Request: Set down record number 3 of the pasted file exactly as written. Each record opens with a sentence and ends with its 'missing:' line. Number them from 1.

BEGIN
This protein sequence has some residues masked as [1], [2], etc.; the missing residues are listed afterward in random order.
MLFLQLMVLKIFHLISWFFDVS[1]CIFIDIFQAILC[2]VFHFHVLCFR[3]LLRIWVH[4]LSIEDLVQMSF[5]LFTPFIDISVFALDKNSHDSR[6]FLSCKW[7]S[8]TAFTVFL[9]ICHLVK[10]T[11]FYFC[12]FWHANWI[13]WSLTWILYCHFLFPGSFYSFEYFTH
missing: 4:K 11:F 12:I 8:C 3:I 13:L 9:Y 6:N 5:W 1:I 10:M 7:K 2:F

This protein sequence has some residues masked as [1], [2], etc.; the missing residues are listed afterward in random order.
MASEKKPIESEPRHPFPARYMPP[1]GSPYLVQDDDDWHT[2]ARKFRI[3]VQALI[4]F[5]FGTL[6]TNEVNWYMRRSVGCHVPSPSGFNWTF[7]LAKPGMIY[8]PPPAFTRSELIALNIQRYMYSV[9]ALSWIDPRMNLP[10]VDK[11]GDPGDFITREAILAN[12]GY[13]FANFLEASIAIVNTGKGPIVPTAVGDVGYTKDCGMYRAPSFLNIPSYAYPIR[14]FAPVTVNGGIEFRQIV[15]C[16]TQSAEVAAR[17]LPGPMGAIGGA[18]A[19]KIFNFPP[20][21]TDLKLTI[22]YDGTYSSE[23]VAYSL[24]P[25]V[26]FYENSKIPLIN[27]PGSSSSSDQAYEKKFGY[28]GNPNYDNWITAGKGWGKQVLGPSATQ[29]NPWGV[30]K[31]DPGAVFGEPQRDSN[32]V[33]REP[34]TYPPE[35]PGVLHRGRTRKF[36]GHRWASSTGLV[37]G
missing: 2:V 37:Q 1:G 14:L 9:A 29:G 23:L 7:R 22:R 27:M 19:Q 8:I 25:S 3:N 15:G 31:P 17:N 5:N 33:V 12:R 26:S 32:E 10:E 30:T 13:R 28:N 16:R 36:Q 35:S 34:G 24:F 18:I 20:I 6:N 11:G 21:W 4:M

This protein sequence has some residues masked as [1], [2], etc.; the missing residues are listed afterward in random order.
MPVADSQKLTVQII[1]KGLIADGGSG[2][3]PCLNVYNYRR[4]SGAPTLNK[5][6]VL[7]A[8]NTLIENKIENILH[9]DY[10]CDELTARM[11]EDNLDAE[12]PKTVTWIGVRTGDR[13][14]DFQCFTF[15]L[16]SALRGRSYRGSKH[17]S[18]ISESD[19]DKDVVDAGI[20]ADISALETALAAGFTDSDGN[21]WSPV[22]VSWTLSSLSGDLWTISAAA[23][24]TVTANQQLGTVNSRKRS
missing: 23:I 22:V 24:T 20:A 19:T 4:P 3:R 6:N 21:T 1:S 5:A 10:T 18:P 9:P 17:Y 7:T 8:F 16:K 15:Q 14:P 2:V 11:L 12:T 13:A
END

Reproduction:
This protein sequence has some residues masked as [1], [2], etc.; the missing residues are listed afterward in random order.
MPVADSQKLTVQII[1]KGLIADGGSG[2][3]PCLNVYNYRR[4]SGAPTLNK[5][6]VL[7]A[8]NTLIENKIENILH[9]DY[10]CDELTARM[11]EDNLDAE[12]PKTVTWIGVRTGDR[13][14]DFQCFTF[15]L[16]SALRGRSYRGSKH[17]S[18]ISESD[19]DKDVVDAGI[20]ADISALETALAAGFTDSDGN[21]WSPV[22]VSWTLSSLSGDLWTISAAA[23][24]TVTANQQLGTVNSRKRS
missing: 23:I 22:V 24:T 20:A 19:T 4:P 3:R 6:N 21:T 1:S 5:A 10:T 18:P 9:P 17:Y 7:T 8:F 16:K 15:Q 14:P 2:V 11:L 12:T 13:A